The 2024 Schnitzer Prize: Making Art; Making Meaning

All across the MIT campus, researchers in 30 departments and five schools regularly test the boundaries of knowledge. Research at MIT is often empirical—based on quantifiable data gleaned from controlled experiments and observations. But there is another genre of research at MIT, the genre of art, equally valuable and equally rigorous. Working in a variety of media and subject matter, artists at MIT conduct a more visceral form of inquiry that helps expand and redefine our perception of the world and our relation to it.

The three winners of the 2024 Harold and Arlene Schnitzer Prize in the Visual Arts work across several media to offer novel sensations and perspectives. Their broad range of subjects includes technology, light waves, geopolitics, and unrequited love. As graduate students, each of them received a $5,000 award.

Established in 1996 through the generosity of Harold ’44 and Arlene Schnitzer of Portland Oregon, the Schnitzer Prize is presented to current MIT undergraduate and graduate students for excellence in a body of work in the visual arts. Students submit an artistic portfolio for consideration.

Dexter Callender III: Catching Waves

A second-year master’s student in the Future Sketches group at the Media Lab, Dexter Callender III explores the passage between transience and permanence. His chosen media include cut glass, computer code, and frosted acrylic. His chosen subject is light. “I was searching for a visual domain that was related to the way I experience sound,” says Callender, who is an accomplished jazz saxophonist. “I found that domain in light.”

In “Light Sculptures: Matters of Impermanence,” Callender transforms the movements of natural light across interior spaces into glass sculptures. Working in prominent buildings, Callender first records the movement of natural light there in time lapse photography, and then uses code to extract shapes the light has traced. Those shapes are imported into 3D software and cut into glass waves with a waterjet. “I am recording moments that occur once and then are gone,” Callender explains. “Glass is fragile and precious, and seemed best suited to capture that.”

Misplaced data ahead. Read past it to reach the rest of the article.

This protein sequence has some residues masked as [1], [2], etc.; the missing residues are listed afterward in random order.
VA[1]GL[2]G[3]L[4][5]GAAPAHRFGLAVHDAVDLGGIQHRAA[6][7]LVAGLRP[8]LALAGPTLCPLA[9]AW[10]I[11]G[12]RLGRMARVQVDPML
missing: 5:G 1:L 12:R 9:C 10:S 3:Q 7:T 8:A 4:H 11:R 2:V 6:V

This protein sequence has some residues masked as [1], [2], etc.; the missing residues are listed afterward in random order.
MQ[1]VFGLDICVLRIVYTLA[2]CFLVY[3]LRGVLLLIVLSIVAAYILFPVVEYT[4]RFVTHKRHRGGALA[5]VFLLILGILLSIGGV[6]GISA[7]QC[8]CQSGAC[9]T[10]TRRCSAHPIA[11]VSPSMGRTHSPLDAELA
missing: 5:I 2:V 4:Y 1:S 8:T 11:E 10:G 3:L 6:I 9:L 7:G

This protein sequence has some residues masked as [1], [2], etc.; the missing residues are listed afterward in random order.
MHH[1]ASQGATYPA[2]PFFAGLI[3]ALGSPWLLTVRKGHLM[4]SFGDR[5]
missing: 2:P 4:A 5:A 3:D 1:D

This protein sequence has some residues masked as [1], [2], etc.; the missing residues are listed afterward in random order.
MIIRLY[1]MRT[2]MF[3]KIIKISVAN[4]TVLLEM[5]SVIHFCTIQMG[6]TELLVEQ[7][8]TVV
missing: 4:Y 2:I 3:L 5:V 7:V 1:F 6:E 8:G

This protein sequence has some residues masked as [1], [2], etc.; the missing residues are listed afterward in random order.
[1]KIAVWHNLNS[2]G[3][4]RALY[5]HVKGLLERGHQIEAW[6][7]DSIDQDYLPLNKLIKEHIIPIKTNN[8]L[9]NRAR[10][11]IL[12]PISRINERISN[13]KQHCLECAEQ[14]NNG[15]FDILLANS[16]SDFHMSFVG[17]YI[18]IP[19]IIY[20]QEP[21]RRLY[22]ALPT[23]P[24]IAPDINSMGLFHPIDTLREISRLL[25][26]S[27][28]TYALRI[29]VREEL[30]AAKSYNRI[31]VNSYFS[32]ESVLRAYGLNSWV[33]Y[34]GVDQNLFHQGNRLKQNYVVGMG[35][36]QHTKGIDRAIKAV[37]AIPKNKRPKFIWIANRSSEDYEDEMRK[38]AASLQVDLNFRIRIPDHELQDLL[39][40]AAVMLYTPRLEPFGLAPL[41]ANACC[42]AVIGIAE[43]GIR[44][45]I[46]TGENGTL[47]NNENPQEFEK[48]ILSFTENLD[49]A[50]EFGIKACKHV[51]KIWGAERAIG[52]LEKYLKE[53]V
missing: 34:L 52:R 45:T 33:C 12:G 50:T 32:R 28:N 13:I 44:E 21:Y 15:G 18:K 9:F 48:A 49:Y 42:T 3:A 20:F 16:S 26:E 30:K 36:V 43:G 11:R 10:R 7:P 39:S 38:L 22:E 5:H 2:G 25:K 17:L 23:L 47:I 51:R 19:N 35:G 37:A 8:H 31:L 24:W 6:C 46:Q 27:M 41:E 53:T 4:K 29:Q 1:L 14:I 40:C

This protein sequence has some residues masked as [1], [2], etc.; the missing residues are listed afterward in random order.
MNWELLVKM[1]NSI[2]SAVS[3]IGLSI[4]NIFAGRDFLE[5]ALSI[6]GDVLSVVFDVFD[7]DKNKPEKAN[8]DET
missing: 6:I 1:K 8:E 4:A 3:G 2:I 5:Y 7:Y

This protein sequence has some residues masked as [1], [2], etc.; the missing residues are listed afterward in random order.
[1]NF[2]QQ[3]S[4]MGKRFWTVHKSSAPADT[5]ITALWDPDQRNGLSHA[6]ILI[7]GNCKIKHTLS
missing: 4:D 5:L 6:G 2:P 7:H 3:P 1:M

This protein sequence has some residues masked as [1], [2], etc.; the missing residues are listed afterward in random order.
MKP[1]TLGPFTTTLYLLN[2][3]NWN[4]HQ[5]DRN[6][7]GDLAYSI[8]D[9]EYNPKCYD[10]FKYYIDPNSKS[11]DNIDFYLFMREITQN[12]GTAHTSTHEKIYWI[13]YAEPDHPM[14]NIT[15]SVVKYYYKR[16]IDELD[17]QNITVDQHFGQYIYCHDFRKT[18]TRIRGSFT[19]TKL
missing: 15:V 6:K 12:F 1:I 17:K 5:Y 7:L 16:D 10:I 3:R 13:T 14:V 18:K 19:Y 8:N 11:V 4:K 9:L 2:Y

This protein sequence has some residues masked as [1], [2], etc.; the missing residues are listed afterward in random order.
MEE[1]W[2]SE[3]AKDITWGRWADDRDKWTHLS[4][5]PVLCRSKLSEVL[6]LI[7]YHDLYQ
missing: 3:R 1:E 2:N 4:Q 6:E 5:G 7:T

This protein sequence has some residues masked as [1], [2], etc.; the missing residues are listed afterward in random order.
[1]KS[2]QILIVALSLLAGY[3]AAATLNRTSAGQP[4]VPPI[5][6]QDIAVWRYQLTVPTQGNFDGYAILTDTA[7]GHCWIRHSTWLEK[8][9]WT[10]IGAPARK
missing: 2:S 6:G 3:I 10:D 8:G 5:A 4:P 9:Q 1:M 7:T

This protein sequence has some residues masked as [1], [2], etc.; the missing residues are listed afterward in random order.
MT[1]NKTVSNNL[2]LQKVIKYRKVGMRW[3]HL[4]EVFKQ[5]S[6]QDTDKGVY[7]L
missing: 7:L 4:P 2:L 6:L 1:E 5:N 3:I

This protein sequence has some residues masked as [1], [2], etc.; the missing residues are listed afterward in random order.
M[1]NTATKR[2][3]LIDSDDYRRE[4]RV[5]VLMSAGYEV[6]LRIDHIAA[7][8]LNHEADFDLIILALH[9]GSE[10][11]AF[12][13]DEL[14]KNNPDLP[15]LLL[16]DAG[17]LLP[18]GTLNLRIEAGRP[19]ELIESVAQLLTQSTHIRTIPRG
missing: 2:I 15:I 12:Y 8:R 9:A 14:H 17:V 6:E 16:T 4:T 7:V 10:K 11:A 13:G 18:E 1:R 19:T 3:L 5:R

Light is the protagonist throughout Callender’s portfolio. “Cloud Light” is a mixed media sculpture inspired by the way clouds diffuse light from the setting sun. In “Refraction Studies,” the artist creates acrylic surfaces that refract light to produce a specific projected image. With an orbiting light source and a mirror that reflects light at angles across a clock face, “Light Clock” is a clever 21st-century take on the classic sundial.

“Right now, the thing I am most drawn to in art is the physical craft—the making of objects,” says Callender, who studied computer science and architecture at Columbia University. “I learned this at the Media Lab, and it has enabled me to better channel my experiences into artwork.”

Zhanyi Chen: Satellite of Love